For me, the school behind-the-wheel instruction included a stop at Dog and Suds.  Do they still exist?  It was a drive-in hot dogs and root beer place.  You parked, and when they brought your order it was on a tray that hooked over the window opening of the car.  Our instructor called it parking practice.  He always paid for root beer for himself and the three students in the car.  It was pull-straight-into-the-parking-spot-and-straight-out-again parking.  I have no memory of what kind of car the school had us drive.

When I finally got brave enough to go for my drivers test, here’s what I drove ... a Ford Galaxy 500. 

Not sure I’ve got the year right, and my dad wouldn’t have been caught dead in a car this color, but you get the idea.  (I think the only acceptable car colors for Dad were black, grey and white.)

I failed the driving test.  Asked to parallel park on a hill, I was too far from the curb and had the wheels angled the wrong way.  As you can guess, I practiced and practiced parking on hills.  When I retook the test, that officer didn’t even ask me to parallel park!  So I passed. 

For comparison, this is what my daughter drove for her driving test: 

A Toyota Tercel coupe.  Yes, in that marvelous color!  She was one of the lucky ones and had drivers ed through her school.  They didn't stop for soda that I know of.  She passed the test first try.

Monday, June 11, 2012

Feels like Magic

The novel has reached the stage where I need to pull in all the dangling threads and basically make things go Boom.  I have bits and pieces of at least six sections yet to be written, including one that took me completely by surprise.  And I passed 60,000 words yesterday. 

This is the magic that keeps me writing.

Monday, June 4, 2012

Stretch fishing boat

The video speaks for itself.

Duct tape is an essential part of any tool box.  Happy fishing!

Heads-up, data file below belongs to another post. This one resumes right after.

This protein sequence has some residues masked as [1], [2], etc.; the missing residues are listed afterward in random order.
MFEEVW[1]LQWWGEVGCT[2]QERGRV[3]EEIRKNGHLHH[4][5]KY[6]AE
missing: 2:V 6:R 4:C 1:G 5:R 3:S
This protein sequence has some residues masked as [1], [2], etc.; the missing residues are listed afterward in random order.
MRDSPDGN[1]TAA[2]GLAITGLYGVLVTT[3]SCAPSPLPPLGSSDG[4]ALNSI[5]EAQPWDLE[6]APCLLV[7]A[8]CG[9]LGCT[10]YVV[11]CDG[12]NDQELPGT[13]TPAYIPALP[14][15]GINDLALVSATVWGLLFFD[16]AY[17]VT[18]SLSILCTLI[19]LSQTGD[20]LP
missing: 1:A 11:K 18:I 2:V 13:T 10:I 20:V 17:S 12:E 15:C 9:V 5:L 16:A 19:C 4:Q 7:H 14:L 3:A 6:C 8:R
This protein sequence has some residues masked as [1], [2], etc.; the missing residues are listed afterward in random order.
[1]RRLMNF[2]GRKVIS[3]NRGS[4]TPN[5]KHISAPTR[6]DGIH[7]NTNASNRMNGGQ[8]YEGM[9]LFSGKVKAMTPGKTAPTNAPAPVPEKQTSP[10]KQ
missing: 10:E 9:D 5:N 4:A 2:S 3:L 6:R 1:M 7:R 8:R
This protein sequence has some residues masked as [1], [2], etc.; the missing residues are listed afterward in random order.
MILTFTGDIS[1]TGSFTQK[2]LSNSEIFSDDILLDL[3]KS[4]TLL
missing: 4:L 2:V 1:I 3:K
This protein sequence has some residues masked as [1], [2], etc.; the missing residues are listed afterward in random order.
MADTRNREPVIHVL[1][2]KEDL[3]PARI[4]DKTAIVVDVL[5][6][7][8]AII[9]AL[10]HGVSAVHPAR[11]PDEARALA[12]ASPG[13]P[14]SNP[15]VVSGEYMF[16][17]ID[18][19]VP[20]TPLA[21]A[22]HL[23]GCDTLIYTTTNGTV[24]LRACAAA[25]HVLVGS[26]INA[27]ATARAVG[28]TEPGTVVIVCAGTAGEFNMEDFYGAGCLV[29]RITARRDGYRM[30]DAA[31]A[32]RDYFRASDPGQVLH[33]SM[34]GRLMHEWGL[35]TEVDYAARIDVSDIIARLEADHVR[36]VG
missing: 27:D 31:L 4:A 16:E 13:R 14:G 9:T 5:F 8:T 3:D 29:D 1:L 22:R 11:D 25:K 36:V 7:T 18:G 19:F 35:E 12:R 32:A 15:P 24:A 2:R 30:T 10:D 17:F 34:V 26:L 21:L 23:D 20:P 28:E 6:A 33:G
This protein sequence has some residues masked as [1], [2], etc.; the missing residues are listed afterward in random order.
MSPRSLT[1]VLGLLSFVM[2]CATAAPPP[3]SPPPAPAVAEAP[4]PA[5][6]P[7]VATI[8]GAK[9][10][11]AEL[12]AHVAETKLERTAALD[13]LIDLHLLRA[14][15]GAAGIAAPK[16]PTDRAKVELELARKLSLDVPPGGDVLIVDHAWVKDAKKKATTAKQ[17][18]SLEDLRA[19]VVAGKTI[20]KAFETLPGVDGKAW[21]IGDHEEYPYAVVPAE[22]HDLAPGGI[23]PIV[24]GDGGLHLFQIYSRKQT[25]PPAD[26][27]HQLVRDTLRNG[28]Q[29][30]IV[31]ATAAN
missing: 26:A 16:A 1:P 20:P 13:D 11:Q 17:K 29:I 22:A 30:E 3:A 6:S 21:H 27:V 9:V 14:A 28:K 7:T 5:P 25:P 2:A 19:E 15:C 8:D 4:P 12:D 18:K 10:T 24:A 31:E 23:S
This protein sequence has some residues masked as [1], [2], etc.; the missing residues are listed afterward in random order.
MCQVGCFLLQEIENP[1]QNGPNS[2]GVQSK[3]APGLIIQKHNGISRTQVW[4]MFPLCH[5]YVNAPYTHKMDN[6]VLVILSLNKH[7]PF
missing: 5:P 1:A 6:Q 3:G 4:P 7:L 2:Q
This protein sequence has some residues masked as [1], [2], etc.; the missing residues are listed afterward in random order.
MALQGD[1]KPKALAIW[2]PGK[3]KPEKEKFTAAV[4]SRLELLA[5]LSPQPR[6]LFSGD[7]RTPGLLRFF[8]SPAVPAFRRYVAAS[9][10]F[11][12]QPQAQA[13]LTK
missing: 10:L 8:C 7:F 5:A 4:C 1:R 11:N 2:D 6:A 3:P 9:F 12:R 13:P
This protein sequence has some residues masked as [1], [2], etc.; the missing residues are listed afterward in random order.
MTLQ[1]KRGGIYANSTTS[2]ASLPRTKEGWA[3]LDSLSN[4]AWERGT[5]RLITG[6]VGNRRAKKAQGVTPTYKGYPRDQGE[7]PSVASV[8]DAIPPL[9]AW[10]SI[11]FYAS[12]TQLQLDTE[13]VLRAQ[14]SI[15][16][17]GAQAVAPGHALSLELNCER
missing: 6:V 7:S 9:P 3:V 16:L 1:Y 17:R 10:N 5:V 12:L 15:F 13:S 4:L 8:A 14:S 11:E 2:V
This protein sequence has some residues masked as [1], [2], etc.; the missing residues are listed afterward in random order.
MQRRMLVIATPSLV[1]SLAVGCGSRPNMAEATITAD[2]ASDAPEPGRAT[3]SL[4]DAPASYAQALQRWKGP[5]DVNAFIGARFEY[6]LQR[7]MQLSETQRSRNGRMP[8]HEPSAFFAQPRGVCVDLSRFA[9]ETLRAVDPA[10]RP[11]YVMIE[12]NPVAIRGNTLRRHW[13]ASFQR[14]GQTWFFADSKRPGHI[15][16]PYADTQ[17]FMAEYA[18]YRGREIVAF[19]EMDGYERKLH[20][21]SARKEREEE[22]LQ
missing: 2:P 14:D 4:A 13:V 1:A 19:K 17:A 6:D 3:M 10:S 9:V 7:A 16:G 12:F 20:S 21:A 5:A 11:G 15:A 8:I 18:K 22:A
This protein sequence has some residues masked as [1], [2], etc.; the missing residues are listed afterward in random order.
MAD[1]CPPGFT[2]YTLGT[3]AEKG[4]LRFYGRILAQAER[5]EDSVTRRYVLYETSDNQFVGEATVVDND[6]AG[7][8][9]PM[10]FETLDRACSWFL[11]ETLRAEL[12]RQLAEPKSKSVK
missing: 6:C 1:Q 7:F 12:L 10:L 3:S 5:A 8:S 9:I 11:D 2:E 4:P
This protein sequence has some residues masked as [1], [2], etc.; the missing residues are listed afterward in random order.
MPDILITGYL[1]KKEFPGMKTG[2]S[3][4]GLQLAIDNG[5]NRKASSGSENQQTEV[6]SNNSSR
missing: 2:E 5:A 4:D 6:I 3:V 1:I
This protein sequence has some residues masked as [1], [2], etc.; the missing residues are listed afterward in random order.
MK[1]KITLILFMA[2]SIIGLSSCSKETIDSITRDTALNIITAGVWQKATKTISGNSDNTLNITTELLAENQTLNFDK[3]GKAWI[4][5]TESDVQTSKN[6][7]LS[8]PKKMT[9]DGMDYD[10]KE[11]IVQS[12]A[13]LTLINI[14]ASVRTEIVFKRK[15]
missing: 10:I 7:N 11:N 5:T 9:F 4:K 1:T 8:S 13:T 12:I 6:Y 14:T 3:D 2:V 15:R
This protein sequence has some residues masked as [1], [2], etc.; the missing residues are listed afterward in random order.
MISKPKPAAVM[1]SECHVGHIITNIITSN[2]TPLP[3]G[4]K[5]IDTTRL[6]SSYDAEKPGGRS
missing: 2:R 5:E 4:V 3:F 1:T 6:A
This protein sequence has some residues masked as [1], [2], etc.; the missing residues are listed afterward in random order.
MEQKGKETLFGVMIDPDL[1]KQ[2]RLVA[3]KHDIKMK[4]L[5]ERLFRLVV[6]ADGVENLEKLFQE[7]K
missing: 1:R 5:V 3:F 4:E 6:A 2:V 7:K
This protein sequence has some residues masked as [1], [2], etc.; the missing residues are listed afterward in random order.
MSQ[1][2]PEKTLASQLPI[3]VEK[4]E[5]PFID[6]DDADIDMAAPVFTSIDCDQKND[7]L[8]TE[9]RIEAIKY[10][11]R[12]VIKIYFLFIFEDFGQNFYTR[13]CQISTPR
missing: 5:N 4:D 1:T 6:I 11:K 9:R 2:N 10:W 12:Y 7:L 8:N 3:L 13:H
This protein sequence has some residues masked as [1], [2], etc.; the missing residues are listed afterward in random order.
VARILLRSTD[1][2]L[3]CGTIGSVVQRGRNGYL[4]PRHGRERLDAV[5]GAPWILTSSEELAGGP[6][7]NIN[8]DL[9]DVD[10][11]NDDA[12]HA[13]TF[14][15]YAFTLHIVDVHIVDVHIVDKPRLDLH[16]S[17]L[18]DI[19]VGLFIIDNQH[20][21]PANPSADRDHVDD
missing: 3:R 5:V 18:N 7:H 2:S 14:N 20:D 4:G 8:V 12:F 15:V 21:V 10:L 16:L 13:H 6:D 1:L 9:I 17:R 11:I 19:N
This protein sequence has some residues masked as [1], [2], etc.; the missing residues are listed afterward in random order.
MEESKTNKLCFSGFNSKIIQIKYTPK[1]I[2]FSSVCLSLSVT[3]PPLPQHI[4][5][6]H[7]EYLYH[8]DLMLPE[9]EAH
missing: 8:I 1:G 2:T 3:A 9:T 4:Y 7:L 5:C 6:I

Saturday, June 2, 2012

WRoE Summary for May

25 hours, 5074 word increase, word count at end of month 57280

Part of my time in May was spent doing another edit pass on the sections I’ll submit for critique later in June, so I didn’t get as many words per hour as last month.

I’m still having a grand time writing this.  I now know where the main characters will be at the end of the story.  The last three sections are in rough form in my head.  Not sure how they get from where they are now (on page 126) to where they will be then or how much happens in between.  Dangling threads must be captured, too.

As usual with this one, I just follow these folks around and write down what they do and say.  There have been many stretches where I couldn’t see beyond the section I was writing.  Because the story kept growing anyway, I have confidence in it and the characters to guide me to that rough ending.  Or another one!  They’ve sprung many surprises and I wouldn’t put it past them to have a few more for me before the story is done.

I'm not participating in the NaNoWriMo Summer Camp which started yesterday.  Want to finish editing Rising Tide then do the first pass edit on my 2010 NaNoNovel, Affairs.  So I suspect I won't be participating in the August Summer Camp, either.